04 March 2019 - Events
Today sees reforms come into effect in relation to tribunal fees and compensation limits for unfair dismissal. Whilst there are no surprises in terms of the content, the implementation dates have been announced only recently.
For dismissals which occur on or after 30 July there will be a significant change to the cap imposed on compensation for unfair dismissal. 29 July will see the introduction for the first time of a fee for bringing a claim to an employment tribunal.
Unfair dismissal cap reduced
The Government first suggested in September 2012 that it was proposing to reduce the cap on the compensation that can be awarded in an unfair dismissal claim. Having considered various options, it finally decided to limit annual compensation to the lesser of one year’s gross salary and the current upper limit of £74,200. The upper limit will continue to be reviewed each year in line with inflation, but the annual review date is changing from 1 February to 6 April.
The cap of one year’s salary is limited to 52 multiplied by basic salary and will not therefore include pension contributions, benefits in kind or discretionary bonuses. However these would continue to be taken into account if, for example, an employee claiming unfair dismissal had found another job relatively quickly after dismissal and the losses between the date of dismissal and the new job were being calculated – total loss in such a case is likely to be below the cap in any event.
Part of the stated object of the new law is to give employers more certainty about the level of award that might be made against them in an unfair dismissal claim. However here has been some speculation that employees may be more ready to bring discrimination and whistleblowing claims in order to circumvent the statutory cap. It remains to be seen whether that will be the case. The introduction of tribunal fees (see below) has the capacity to reduce the willingness of employees to seek redress for perceived unfairness or discriminatory conduct by their employers.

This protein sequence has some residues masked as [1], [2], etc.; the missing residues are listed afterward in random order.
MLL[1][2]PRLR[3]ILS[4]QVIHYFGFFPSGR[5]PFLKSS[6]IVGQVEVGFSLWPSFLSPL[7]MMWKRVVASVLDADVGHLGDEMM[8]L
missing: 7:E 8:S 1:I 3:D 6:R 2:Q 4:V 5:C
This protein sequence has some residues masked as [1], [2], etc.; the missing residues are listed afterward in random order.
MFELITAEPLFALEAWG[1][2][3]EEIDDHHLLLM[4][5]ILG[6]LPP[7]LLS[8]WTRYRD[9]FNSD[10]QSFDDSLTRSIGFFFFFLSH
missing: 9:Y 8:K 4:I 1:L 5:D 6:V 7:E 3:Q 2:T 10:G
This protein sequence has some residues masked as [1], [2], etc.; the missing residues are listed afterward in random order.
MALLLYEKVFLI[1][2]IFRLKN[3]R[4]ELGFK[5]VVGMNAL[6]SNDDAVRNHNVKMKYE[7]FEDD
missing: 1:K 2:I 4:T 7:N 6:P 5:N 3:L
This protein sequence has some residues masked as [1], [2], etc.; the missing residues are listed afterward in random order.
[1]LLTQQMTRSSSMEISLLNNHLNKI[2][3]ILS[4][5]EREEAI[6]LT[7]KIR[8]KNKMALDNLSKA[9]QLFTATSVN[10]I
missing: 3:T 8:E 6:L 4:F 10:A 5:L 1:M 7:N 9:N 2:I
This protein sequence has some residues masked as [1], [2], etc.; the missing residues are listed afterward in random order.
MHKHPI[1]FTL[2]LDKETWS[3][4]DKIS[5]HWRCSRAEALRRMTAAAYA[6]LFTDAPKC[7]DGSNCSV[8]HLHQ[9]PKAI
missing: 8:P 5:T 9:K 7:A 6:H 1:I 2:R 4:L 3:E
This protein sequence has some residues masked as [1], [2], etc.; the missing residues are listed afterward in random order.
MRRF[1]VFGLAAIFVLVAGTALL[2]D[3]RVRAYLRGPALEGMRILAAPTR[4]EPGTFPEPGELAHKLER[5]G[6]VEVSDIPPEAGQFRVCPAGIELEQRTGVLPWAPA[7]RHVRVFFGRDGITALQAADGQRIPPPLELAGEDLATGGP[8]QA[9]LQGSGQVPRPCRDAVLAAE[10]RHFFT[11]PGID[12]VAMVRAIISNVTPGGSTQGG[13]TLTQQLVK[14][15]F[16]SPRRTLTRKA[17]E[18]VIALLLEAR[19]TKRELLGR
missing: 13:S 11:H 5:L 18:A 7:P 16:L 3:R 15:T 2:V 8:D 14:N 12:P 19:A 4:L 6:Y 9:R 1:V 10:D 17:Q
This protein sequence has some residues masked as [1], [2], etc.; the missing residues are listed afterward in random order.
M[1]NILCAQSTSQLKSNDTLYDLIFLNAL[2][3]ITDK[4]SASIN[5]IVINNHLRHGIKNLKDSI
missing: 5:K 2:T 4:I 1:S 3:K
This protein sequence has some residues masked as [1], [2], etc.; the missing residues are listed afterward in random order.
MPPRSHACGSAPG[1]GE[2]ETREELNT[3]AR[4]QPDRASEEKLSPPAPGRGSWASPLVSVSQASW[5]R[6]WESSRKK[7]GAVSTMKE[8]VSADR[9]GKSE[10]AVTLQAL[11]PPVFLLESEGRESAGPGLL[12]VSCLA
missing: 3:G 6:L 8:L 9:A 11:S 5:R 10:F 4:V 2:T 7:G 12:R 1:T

Employment tribunals are also introducing fees for the first time for cases commenced on or after 29 July 2013. In the majority of cases, claimants who are not eligible for fee remission (certain benefit claimants and those on low incomes) will have to pay a fee of £250 when starting a claim and a fee of £950 when the main hearing is listed. Claims will not be accepted unless they are accompanied by either the initial fee or an application for remission. Claims may also be struck out if the hearing fee is not paid on time. Additional and/or smaller fees may be payable in certain cases such as a claims for unpaid wages or holiday pay.
Employers who are unsuccessful in defending tribunal proceedings may be required to reimburse fees paid by a successful Claimant. Provision for this is made in new tribunal rules which are coming into effect on the same date. Employers will also need to pay fees for matters such as contract counterclaims (£160) and judicial mediation (£600). There will be additional fees for appeals to the Employment Appeal Tribunal against tribunal decisions, payable by the party who appeals.
The proposal to introduce fees has been controversial and has been challenged by way of judicial review both in Scotland and in England and Wales. The challenge will not stop the fee regime being implemented pending court hearings later in the year, but if the challenges are successful the regime may have to be amended or abolished. In the meantime it will be interesting to see how much impact the need to pay a fee when starting a claim will have on the willingness of employees to challenge unfair or discriminatory practices. The necessity to pay a fee prior to a full hearing may in some cases turn out to be an obstacle to early settlement discussions as some employers may wait to see whether the employee will be able to pay the hearing fee before putting forward an offer to settle.